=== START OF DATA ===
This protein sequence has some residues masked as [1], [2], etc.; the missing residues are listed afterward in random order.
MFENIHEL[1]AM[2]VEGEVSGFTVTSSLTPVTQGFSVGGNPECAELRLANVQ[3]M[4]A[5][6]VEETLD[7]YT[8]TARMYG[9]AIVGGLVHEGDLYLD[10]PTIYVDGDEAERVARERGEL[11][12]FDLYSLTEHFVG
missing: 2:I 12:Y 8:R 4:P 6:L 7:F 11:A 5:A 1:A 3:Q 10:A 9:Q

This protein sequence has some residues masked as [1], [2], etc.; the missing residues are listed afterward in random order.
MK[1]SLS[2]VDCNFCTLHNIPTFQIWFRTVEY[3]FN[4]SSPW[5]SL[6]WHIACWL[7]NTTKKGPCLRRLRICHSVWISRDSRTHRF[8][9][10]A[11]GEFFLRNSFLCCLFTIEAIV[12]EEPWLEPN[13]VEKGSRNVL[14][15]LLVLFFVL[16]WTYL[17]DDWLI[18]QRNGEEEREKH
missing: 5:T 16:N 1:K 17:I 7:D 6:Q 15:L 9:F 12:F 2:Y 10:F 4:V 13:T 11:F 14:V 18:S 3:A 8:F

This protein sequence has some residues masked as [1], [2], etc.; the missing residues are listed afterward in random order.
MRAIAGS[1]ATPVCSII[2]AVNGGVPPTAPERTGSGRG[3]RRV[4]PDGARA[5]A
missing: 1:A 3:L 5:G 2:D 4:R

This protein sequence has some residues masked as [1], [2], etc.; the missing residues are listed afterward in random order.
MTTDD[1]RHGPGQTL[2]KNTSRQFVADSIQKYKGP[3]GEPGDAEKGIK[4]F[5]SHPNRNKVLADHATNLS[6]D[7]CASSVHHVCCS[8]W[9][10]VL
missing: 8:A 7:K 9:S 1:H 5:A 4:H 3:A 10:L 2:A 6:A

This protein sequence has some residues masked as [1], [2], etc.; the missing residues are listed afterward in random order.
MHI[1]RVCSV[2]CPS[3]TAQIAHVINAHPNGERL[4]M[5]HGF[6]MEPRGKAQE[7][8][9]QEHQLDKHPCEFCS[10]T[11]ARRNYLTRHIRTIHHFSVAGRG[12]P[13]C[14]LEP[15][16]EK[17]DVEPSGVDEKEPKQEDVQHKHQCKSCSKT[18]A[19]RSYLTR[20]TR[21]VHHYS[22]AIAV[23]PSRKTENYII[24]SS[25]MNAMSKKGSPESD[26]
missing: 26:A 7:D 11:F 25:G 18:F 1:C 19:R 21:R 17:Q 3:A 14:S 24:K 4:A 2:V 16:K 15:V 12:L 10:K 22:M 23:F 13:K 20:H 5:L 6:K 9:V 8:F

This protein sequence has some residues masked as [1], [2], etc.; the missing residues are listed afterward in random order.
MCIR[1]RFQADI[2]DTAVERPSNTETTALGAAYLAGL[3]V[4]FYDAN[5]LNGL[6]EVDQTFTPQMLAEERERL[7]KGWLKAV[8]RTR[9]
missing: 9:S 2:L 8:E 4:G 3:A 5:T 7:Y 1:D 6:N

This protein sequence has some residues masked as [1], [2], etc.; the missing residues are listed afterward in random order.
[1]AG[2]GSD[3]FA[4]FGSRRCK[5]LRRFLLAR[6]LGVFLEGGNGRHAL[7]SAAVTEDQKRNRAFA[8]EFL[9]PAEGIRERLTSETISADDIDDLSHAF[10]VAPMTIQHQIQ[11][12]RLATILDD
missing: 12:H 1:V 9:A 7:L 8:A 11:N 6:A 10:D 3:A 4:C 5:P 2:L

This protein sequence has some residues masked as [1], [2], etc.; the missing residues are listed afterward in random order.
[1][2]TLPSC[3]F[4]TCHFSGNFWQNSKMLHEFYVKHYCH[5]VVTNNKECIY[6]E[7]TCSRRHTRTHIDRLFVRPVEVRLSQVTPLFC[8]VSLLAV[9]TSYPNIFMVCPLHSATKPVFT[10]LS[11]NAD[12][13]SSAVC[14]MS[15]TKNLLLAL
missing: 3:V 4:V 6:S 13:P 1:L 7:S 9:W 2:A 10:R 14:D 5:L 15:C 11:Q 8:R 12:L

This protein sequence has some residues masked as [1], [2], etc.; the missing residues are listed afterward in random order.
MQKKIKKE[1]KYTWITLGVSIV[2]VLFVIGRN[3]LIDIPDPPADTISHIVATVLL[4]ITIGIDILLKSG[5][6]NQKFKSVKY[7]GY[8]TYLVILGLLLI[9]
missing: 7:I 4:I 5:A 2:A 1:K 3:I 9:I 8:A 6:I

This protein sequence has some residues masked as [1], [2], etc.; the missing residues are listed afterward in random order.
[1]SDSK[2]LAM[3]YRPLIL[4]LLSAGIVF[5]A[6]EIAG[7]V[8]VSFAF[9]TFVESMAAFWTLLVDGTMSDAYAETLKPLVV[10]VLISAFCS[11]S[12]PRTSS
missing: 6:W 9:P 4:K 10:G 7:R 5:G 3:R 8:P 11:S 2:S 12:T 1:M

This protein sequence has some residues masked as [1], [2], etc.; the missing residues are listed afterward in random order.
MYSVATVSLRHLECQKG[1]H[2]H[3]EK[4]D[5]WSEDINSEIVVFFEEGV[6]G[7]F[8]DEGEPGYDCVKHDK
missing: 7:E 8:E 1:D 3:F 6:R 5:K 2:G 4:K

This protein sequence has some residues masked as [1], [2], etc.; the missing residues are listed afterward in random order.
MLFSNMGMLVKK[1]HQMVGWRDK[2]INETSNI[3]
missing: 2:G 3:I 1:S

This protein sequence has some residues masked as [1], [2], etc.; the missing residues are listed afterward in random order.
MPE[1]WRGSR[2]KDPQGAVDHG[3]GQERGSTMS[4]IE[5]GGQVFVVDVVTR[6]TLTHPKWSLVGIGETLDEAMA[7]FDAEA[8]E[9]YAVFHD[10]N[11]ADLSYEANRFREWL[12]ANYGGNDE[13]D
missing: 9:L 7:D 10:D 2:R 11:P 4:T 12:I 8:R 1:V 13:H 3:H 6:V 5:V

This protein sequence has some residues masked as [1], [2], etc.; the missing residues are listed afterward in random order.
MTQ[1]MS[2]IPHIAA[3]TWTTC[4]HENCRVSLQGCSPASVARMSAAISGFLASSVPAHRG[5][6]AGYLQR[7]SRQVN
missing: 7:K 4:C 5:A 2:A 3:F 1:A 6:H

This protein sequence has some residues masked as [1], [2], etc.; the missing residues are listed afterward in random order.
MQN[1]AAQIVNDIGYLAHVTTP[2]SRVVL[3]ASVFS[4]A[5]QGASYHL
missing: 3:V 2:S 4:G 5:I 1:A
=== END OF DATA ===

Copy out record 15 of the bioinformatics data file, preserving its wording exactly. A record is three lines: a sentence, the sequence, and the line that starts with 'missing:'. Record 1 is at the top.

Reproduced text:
This protein sequence has some residues masked as [1], [2], etc.; the missing residues are listed afterward in random order.
MQN[1]AAQIVNDIGYLAHVTTP[2]SRVVL[3]ASVFS[4]A[5]QGASYHL
missing: 3:V 2:S 4:G 5:I 1:A